Take the 2-minute tour ×
Stack Overflow is a question and answer site for professional and enthusiast programmers. It's 100% free, no registration required.

I'm trying to play with debug in Android app and, when a breakpoint is encountered, Eclipse shows me a lot of windows, one of which is the "Interactive Console" with a prompt: I think to be able to enter statements and/or other stuff, but it seems to be disabled. How can I work with it?

share|improve this question
@ Cris There is another view Expressions where you can enter some statements that are inscope on the current execution point and do some computations. –  Varun Sep 11 '13 at 23:37

5 Answers 5

Window - Show View - Debug - Display

That will provide you with a window to enter statements and execute/inspect them. This is a feature that's available in core eclipse platform. It works in most cases for Android based projects as well.

More info on the display view can be found here : http://help.eclipse.org/helios/index.jsp?topic=/org.eclipse.jdt.doc.user/reference/views/debug/ref-debug_view.htm

For a nice overview of the debugging features of Eclipse, check out this post : http://www.cavdar.net/2008/09/13/5-tips-for-debugging-java-code-in-eclipse/

share|improve this answer
this is an alternative way to solve the problem, but doesn't answer the question of why the Interactive Console is disabled. The same thing is happening for me. Thanks for the tip about the display view though! –  killdash9 Aug 3 '11 at 1:29
Still doesn't directly answer the question, but at least you answered what appears to be the underlying need: a debug display console. Thank you sir, you have my +1. –  JMTyler Jan 16 '13 at 19:32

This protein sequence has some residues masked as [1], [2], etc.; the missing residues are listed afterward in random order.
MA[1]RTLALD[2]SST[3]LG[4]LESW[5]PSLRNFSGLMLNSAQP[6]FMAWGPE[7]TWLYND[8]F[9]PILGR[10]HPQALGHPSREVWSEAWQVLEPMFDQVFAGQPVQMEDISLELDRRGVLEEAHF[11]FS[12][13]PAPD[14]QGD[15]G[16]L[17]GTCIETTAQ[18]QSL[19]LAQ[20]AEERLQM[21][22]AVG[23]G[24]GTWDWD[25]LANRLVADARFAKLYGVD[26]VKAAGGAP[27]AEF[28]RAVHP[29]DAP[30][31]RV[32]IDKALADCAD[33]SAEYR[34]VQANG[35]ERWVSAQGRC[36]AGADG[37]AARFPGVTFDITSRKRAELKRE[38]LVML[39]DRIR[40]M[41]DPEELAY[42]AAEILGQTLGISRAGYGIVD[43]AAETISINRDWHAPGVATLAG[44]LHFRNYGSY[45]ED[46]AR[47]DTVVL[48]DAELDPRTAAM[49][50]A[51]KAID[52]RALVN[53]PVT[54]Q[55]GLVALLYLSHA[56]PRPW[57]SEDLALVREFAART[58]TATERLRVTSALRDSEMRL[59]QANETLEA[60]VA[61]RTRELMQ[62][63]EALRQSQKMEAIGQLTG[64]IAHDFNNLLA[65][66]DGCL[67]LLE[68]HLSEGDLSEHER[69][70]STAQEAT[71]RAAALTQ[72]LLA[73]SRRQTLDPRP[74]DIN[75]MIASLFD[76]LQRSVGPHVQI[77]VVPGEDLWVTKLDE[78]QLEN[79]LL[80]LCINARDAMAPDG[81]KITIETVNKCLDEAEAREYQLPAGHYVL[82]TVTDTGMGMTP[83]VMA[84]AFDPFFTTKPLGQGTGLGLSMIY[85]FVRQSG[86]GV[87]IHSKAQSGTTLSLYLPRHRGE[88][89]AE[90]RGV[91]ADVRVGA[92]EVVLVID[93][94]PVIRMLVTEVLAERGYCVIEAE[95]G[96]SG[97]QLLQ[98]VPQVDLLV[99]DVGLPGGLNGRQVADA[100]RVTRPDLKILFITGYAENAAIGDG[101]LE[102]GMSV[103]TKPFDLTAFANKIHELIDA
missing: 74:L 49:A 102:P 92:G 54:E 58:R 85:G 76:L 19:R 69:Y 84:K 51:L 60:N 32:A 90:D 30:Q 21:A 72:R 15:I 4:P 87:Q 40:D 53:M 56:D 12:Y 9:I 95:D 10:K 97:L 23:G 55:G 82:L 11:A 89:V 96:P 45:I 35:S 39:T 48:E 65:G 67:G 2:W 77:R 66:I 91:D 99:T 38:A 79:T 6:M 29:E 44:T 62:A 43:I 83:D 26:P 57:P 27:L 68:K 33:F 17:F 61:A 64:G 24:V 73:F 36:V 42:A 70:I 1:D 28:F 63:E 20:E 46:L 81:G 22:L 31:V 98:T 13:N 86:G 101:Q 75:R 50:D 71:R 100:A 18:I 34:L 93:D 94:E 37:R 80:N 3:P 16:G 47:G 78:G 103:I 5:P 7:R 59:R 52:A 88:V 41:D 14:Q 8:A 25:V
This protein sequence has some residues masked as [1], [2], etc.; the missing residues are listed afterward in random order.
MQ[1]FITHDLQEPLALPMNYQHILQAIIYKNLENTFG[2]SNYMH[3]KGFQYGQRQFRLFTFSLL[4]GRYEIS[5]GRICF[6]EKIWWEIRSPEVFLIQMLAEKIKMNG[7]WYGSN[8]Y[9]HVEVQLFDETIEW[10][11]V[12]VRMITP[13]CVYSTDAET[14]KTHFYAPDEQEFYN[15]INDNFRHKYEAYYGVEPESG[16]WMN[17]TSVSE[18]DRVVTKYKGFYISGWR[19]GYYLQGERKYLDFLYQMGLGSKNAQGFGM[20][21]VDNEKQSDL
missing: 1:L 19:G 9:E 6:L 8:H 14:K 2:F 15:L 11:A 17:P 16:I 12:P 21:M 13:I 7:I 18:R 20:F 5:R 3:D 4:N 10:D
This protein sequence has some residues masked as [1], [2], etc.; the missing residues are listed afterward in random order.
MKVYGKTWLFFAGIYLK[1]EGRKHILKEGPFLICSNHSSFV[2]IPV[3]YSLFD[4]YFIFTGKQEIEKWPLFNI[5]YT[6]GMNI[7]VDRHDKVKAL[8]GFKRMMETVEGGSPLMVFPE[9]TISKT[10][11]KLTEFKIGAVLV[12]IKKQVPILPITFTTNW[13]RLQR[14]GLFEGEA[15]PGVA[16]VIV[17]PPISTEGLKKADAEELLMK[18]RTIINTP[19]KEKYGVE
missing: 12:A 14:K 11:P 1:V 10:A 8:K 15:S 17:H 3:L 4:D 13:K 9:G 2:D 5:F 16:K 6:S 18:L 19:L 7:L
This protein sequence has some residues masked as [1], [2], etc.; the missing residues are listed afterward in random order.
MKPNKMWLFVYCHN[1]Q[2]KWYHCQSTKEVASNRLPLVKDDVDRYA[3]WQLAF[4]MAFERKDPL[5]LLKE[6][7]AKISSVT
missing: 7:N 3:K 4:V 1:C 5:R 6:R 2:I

the display view and the interactive console view are different things... –  j040p3d20 Sep 20 '13 at 13:00

The "Interactive Console" within the Debug View of Eclipse is used whenever the debugged program expects some input from the console.

share|improve this answer

It's possible you have other plugins installed that provide that view, and it's not meant to be used by Android Java code. See here (not accepted answer, but community-favored one).

share|improve this answer
  1. You can use Logcat for and can see your check points using


  2. You can toast your check points using Toast like:

    Toast.makeText(this, "Write here what you want see",1 or 0).show();

    1-> long time displaying and 0 for short time.

    This toast display in your device screen when programe running.

  3. You can use console screen for seeing output like print statements Ex---


share|improve this answer
Too primitive, slow and not flexible way to debug. We're on 21th century and using Java and modern IDEs, not in the 70s programming with C. –  m0skit0 Nov 30 '12 at 15:54
@ArunChandravanshi you probably meant android.util.Log and also missed the show() on Toast. Editing! –  Varun Sep 11 '13 at 23:26

use try{ statements...; } catch(Exception e){ System.out.println("the error message "+e); } will show the error messages.

share|improve this answer

Your Answer


By posting your answer, you agree to the privacy policy and terms of service.

Not the answer you're looking for? Browse other questions tagged or ask your own question.